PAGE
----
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E-bikes: Time to get ampd

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So, I know what you’re thinking. I’m a good few years late to the party. The E bike express train has well and truly left the platform and is well on its way to delivering its passengers to a destination which less than a decade ago was pretty much unreachable to all but the fittest riders.

It sounds like some sort of fairy tale, but modern E bikes have unlocked the sport to countless riders, some completely new (just listen out to the unoiled chains as they ride past…) some old timers who just need a bit of a boost and also to what seems to be a hoard of emerging young and fit riders.

I’d like to think that I fit into the latter category. I’m a lifelong mountain biker, was once part of a professional road racing team and would consider myself to be relatively fit so you may be thinking, what’s the point in an E bike for someone like me?

Getting started

I’m sure you have heard stories about how great they are or you may been effortlessly dropped by someone whilst on the trails, but It was time for me to find out for myself what all of the fuss was about and make my own decision. It just so happens that my friend Nikki Whiles has a lovely looking Marin Alpine Trail E2 which happens to be in my size, so I asked him if I could take it out for a tear up around the local trails.

First job was getting this behemoth into the car. Lets not beat around the bush here, E bikes are pretty hefty and I must admit, I had doubts on its ability to hold traction in what ended up being the only 2 wet days in the last 5 weeks or so…wonderful!

Bike built, saddle height adjusted, “motor” switched on, it was time to ride. As soon as I sat on the bike and got pedalling, the weight disappeared and the bike felt wonderful. In eco mode I was already half wheeling my friends on their 29” enduro bikes. It was clear to see that I was already putting them under pressure and I wasn’t really trying.

We hit the first trail. Twisty single track with some relatively technical root sections and drops. The roots are greasy and I’m on a bike which I’ve ridden for approx. 10 minutes. I get through the first few corners and pop off a natural root sender into a berm and quickly became able to completely steamroll my way through anything and everything.

After one run I was completely stoked. My confidence was at an all time high, the bike felt like I’d ridden it for months. Even in Eco mode, the extra power that you’re able to put down over greasy ground is astonishing. It gives you time and space to line up jumps and gaps that perhaps you wouldn’t have tried before. When you get to the bottom of the trail, instead of sitting down and gathering your breath, you’re pretty much ready to go straight back up and do it all again.

As the evening’s session went on, it became quickly apparent that I may as well go and get another quick run in whilst the other guys were riding back up the fire road. I did this again and again and by the end of the session I had done a good few more runs than the other boys, all without breaking much of a sweat.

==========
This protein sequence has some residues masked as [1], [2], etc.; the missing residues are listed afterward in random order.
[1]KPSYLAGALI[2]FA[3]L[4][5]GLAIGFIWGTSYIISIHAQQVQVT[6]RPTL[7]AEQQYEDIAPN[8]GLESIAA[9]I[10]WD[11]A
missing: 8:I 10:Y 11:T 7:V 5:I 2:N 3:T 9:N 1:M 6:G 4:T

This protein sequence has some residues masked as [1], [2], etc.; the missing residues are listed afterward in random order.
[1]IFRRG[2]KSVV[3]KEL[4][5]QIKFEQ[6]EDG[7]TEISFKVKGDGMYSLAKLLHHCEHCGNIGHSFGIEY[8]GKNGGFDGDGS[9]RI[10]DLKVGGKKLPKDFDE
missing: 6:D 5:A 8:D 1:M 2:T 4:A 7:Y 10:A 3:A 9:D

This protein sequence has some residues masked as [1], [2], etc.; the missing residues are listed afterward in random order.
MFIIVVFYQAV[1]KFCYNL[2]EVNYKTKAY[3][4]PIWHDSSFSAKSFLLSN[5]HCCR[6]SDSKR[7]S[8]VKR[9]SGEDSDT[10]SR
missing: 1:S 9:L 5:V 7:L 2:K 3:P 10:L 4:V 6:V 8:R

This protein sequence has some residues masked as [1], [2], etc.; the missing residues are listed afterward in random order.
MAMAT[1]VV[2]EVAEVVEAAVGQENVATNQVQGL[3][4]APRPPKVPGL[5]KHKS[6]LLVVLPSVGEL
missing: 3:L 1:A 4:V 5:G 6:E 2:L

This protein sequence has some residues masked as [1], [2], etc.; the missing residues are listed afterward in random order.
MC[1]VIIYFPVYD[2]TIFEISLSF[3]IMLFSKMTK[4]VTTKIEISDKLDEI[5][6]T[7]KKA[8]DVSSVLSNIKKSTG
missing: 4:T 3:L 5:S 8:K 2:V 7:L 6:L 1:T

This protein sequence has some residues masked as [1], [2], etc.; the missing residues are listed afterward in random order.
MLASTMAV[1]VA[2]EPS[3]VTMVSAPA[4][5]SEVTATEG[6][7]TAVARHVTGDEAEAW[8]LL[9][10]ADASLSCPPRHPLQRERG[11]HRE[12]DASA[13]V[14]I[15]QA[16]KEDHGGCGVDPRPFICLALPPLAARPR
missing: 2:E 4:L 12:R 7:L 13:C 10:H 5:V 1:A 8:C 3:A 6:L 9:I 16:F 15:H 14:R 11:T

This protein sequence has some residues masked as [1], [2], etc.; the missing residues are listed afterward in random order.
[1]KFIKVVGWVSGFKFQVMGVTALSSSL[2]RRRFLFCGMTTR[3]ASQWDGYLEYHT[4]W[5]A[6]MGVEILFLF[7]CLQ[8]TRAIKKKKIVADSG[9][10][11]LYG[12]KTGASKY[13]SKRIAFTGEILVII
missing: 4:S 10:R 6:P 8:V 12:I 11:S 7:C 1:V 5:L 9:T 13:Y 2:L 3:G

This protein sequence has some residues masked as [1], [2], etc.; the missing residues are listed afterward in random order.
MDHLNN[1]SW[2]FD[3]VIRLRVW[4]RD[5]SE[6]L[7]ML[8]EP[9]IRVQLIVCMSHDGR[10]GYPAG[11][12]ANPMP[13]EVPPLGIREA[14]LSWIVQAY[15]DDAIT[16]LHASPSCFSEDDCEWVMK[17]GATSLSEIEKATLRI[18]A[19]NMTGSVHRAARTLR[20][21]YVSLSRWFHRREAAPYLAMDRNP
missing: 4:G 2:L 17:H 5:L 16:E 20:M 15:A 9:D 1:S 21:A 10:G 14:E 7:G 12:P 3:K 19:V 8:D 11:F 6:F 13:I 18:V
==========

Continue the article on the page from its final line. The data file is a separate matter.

Was it worth it?

I set out to find out why there were young fit guys riding these bikes; the answer is plainly obvious to me now. The amount of riding you can pack into a short period of time is just worlds away from what you’d normally manage. Short on time and want to squeeze in a quick ride? Tired from being a parent all week and have a 2 hour window to ride? Don’t get to ride very often and all of your friends are super fit ? You get the jist….

The big question. Are they worth the extra money over a non e bike? For me the answer was a resounding yes. I was blown away by its ability to cover vast amounts of ground on the steep uphill’s and also technical downhills. Its rock solid stability and ability to plough through the rough stuff just inspired so much confidence.  Did my enjoyment suffer because the bike wasn’t quite as flickable as my normal bike? I don’t think so, I got so much more riding in, that I was able to hit the same trail multiple times and experiment with different lines without the worry of wasting my energy.

What about the changing tech?

MY biggest concern is the speed at which technology is moving forward. You only have to look at what Specialized have done with their S Works Levo SL to see what I’m talking about here. An E bike which looks pretty much like a normal enduro bike. Just don’t look at the price… I suspect that in a few years, most E bikes will be a good deal lighter and less bulky than the current generation. Where does that leave you when you come to sell your potentially outdated bike? You also need to consider that E bikes have more to go wrong compared to a normal bike. It’s not all that uncommon to hear stories of motors failing which, without a warranty, is going to cost you handsomely to fix.

Am I converted?

For me, the moral of the story is that if you love riding and want to ride more, an E bike is going to put a very big smile on your face. I’m going to put my money where my mouth is and get one ordered, let’s just hope there is some stock….


Many thanks to Nikki Whiles for lending me his superb Marin Alpine Trail E2. Give him a follow-he said he needs more followers!

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